Districts must:

If a fire protection district has commissioner districts, the commissioner districts must be drawn in compliance with the Act. The boundaries of public utility district commissioner districts may be changed by court order under the Act.

Demonstrating a Violation. A voter who is a member of a protected class and who resides in a political subdivision where there is a violation may bring an action in superior court to stop the violation. A violation is shown by demonstrating that the elections in the political subdivision polarized voting and members of a protected class lack an equal opportunity to elect candidates of their choice or to influence election outcomes. It is not necessary to prove that there was an intent to discriminate against a protected class.

An action may be brought by:

To find polarized voting, a court must:

A court may find a violation resulting from polarized voting even where protected class members are not geographically compact or concentrated so as to constitute a majority of the proposed or existing district-based election district. A violation may be found even where a candidate who is a member of a protected class was previously elected in the district.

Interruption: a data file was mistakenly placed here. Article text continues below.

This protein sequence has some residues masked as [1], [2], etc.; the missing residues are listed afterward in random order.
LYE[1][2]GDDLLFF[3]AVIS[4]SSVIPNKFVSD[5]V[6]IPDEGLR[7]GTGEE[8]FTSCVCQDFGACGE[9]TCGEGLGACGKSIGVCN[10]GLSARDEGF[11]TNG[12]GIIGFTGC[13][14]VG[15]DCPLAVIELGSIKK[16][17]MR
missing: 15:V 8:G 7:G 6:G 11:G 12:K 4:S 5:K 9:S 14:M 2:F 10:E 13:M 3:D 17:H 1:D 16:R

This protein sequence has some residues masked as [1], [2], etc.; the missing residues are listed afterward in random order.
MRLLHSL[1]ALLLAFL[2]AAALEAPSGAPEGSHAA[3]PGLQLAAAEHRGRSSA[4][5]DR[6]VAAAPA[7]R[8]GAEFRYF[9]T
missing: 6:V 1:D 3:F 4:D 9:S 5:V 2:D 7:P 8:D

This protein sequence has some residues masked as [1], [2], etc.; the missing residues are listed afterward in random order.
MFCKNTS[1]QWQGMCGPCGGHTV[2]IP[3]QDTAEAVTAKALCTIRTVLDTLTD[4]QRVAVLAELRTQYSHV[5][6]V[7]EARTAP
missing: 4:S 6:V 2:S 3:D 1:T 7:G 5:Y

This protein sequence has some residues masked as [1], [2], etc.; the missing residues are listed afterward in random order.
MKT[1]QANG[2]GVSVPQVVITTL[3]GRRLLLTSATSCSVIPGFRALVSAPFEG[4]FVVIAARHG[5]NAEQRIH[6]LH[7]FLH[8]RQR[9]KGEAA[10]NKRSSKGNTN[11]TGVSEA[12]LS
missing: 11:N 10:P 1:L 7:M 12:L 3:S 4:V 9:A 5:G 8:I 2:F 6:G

Remedies. A court may order appropriate remedies. The court may issue a temporary restraining order or preliminary injunction, and may not require the plaintiff to post bond or any other security. The court may also impose a district-based election district that is tailored to remedy the violation. Mandated redistricting requirements include the following:

Procedures for an action in superior court are established as such:

Appropriation: None.

Fiscal Note: Available.

Committee/Commission/Task Force Created: No.

Effective Date: Ninety days after adjournment of session in which bill is passed.